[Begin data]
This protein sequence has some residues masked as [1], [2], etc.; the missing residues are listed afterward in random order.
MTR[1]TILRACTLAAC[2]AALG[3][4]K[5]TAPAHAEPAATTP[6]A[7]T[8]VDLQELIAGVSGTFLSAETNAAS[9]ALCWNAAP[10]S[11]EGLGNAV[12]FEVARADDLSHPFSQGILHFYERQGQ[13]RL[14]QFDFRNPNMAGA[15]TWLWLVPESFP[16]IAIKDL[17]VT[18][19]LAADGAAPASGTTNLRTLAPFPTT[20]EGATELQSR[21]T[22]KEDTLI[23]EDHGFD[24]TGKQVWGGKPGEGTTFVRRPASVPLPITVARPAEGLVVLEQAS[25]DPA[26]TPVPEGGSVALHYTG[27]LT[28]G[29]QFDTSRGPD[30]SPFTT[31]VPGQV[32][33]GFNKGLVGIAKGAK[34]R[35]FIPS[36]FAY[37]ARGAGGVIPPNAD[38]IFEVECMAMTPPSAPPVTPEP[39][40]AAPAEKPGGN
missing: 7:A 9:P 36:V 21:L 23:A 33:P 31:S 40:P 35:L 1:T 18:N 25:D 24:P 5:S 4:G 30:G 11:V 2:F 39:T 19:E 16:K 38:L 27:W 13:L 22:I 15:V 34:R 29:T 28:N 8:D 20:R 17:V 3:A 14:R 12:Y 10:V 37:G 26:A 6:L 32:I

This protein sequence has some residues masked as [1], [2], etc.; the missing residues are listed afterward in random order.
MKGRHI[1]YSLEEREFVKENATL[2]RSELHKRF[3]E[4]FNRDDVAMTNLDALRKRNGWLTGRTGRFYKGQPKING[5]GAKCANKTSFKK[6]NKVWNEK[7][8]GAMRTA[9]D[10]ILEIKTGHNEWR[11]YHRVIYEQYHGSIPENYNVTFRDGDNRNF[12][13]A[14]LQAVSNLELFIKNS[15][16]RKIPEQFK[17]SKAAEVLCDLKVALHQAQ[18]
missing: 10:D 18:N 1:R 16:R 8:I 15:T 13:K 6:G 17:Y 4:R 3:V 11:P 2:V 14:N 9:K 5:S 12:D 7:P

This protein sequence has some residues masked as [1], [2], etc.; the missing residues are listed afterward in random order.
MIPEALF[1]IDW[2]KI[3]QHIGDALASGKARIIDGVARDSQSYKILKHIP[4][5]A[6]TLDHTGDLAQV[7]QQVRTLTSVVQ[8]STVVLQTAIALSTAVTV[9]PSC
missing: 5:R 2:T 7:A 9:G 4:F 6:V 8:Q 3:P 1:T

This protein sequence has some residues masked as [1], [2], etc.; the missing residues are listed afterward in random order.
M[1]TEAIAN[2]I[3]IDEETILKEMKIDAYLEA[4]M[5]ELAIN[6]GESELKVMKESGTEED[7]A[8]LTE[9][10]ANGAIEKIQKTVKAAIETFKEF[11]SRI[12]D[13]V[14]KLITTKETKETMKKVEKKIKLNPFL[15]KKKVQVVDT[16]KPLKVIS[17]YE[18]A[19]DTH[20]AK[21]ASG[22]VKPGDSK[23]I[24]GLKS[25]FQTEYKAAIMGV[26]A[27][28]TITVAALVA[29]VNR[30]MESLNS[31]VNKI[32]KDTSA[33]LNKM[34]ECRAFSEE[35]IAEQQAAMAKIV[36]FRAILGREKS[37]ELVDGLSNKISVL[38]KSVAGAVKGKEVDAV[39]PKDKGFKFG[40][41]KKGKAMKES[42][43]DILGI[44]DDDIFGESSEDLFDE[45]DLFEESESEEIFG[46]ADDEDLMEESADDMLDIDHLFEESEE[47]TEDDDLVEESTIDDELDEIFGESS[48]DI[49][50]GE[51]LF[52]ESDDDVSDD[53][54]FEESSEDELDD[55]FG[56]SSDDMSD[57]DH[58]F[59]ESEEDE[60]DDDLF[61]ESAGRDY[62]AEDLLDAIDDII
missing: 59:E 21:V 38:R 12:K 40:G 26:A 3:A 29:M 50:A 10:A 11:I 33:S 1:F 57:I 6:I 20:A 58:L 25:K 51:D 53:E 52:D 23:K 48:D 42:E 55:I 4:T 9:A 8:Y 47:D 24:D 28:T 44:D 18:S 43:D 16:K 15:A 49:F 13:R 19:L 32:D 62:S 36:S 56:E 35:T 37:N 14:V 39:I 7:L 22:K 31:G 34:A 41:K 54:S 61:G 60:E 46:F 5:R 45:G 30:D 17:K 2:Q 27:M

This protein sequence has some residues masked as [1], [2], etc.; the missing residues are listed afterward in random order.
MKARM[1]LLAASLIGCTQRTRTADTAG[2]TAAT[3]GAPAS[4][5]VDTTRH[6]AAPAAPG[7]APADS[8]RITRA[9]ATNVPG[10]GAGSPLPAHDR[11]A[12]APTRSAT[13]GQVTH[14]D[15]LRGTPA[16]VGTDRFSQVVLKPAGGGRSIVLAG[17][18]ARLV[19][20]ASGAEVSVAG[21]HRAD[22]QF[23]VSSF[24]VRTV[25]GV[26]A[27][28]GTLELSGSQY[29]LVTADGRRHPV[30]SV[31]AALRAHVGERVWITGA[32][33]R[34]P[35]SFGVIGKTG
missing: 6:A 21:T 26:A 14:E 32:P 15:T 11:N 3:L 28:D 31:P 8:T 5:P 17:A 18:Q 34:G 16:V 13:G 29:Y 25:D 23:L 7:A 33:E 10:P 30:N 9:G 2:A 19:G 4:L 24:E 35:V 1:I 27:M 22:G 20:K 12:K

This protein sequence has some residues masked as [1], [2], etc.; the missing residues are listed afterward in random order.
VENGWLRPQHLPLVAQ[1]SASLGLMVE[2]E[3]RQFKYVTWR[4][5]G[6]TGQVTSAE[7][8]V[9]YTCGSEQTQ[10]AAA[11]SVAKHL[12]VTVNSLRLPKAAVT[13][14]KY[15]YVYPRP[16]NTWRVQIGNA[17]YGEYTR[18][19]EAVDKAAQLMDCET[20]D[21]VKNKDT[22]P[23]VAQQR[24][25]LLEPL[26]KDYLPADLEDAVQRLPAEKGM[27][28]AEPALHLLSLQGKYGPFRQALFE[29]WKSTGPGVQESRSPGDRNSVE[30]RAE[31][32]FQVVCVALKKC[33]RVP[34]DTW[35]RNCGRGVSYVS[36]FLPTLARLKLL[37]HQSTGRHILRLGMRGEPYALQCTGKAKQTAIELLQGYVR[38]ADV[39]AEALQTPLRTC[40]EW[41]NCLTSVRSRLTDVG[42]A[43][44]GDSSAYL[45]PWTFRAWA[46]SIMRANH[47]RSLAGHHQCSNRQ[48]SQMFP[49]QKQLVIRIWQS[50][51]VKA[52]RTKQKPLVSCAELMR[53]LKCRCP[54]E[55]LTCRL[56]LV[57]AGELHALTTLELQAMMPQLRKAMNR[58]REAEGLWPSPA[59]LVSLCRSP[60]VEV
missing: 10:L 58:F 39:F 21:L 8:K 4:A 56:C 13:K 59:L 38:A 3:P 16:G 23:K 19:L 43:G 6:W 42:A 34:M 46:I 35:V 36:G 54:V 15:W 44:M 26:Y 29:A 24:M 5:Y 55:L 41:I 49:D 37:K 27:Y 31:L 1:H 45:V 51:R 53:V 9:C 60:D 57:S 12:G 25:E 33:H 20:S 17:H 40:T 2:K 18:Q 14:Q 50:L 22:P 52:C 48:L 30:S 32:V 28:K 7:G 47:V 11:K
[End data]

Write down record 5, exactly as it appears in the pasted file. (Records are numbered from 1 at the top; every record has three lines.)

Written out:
This protein sequence has some residues masked as [1], [2], etc.; the missing residues are listed afterward in random order.
MKARM[1]LLAASLIGCTQRTRTADTAG[2]TAAT[3]GAPAS[4][5]VDTTRH[6]AAPAAPG[7]APADS[8]RITRA[9]ATNVPG[10]GAGSPLPAHDR[11]A[12]APTRSAT[13]GQVTH[14]D[15]LRGTPA[16]VGTDRFSQVVLKPAGGGRSIVLAG[17][18]ARLV[19][20]ASGAEVSVAG[21]HRAD[22]QF[23]VSSF[24]VRTV[25]GV[26]A[27][28]GTLELSGSQY[29]LVTADGRRHPV[30]SV[31]AALRAHVGERVWITGA[32][33]R[34]P[35]SFGVIGKTG
missing: 6:A 21:T 26:A 14:E 32:P 15:T 11:N 3:L 28:D 31:P 8:T 5:P 17:A 18:Q 34:G 16:V 13:G 29:Y 25:D 23:L 7:A 33:E 10:P 30:N 9:G 2:A 19:G 4:L 24:E 35:V 1:I 27:M 22:G 20:K 12:K